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HUD Secretary Ben Carson helps open a North Philly high school

"People who are well educated are very difficult to manipulate and to control," Ben Carson told students at the new Vaux Big Picture High School, The school represents a partnerships between the Philadelphia Housing Authority, School District, and Big Picture Philadelphia, an education nonprofit.

Housing and Urban Development Secretary Ben Carson (left) helps PHA president Kelvin Jeremiah (center) during the ribbon cutting at Vaux Big Picture High School in Philadelphia on Tuesday.
Housing and Urban Development Secretary Ben Carson (left) helps PHA president Kelvin Jeremiah (center) during the ribbon cutting at Vaux Big Picture High School in Philadelphia on Tuesday.Read moreDAVID MAIALETTI / Staff Photographer

U.S. Housing and Urban Development Secretary Ben Carson, in town to help open a new Philadelphia school, said Tuesday that the partnership that made Vaux Big Picture High School possible ought to be replicated across the country.

The school represents an unusual partnership between the Philadelphia Housing Authority, the Philadelphia School District, and Big Picture Philadelphia, a nonprofit education provider hired to run Vaux.

Carson said the Vaux concept — with its public-private partnerships — was the way to go, rather than the old model of the government coming in "with a big bucket of money," building a project, then letting it languish. When community partners rely on projects for part of their income, that's a game changer, Carson said.

"You're pretty much guaranteed that it's going to be successful," said Carson, who also stressed the importance of education in his own rise to prominence. He implored Vaux's 126 current students — enrollment will eventually grow to 500 — to take advantage of the opportunities in front of them.

"People who are well-educated are very difficult to manipulate and to control," said Carson, a retired surgeon and former presidential candidate.

Vaux is a public school, with Philadelphia School District students and Philadelphia Federation of Teachers educators. But it operates in a former district building purchased by the Philadelphia Housing Authority after the school system closed the old Vaux in 2013. PHA, as part of its $500 million plan to remake the Sharswood neighborhood, is giving the school system a $500-per-student annual subsidy, and Big Picture is raising additional funds to support its model — small classes, project-based learning, intense supports.

"We will meet students where they are, ask them where they want to be, and give them the tools to get there," said Superintendent William R. Hite Jr.

Mayor Kenney thanked Carson for the "invaluable federal funding that is making the revitalization of Sharswood possible," but also underscored the need for "continuing support from our federal partners." The Trump administration has proposed billions in cuts to the federal housing authority's budget.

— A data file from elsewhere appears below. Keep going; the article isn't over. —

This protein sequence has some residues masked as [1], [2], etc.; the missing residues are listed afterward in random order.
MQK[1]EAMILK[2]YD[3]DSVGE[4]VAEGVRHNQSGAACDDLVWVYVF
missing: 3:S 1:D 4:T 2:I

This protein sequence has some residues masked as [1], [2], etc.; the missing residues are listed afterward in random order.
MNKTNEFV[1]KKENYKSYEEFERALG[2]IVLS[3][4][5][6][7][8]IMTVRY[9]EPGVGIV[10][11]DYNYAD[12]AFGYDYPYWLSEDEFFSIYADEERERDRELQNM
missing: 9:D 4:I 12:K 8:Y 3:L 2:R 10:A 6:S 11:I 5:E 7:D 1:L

Philadelphia police had a heavy presence at the school, keeping a small group of protesters two blocks away from the HUD secretary.

Protesters said they were concerned about proposed cuts to HUD here in the poorest big city in the country, and called for more affordable housing and responsible development.

"Ben Carson, don't be a puppet for Donald Trump!" yelled Barry Thompson, vice president of the Philadelphia Tenants Union. He was advocating for a city law that, like HUD's own rules, would require landlords to evict tenants only with just cause. The proposed cuts, he said, would do "a lot of harm to the city."

"We have to let Carson know how important affordable housing is," said Constance Morrow, a board member at the affordable development group Women's Community Revitalization Project. "The people he's talking to are the people who run the PHA. He should be talking to real people."

After a tour of Vaux, Carson traveled to a veterans' multiservice facility in Center City. Asked in a brief interview there what programs he found most effective in Philadelphia, Carson said he had been particularly struck by the fact that Philadelphia has essentially ended veteran homelessness  — and by the efforts at the high school.

"I was very impressed with Vaux, and the educational concepts — the practical education they can use on the streets," he said. "PHA is in the process of revitalizing a neighborhood."

In March, Trump alarmed city officials when he announced $6 billion in cuts to HUD funding; the PHA gets 94 percent of its funding from the federal agency, and the city has used funding from the Community Development Block Grants program, which Trump proposed be cut entirely, to fund small business loans in low-income areas and programs that help residents avoid foreclosure.

Asked how those cuts could affect Philadelphia, Carson said that the final budget is up to Congress, and that he wants to use what funds he gets in "the most effective and efficient way." He said the department is evaluating its programs for effectiveness and wants to "make sure we continue" particularly successful programs. On Trump's decision to slash his agency's budget, Carson said he agreed "we need to be fiscally responsible."

"Some of the programs have been a little careless," he said, and needed, if not cuts, a "reexamination and tightening up."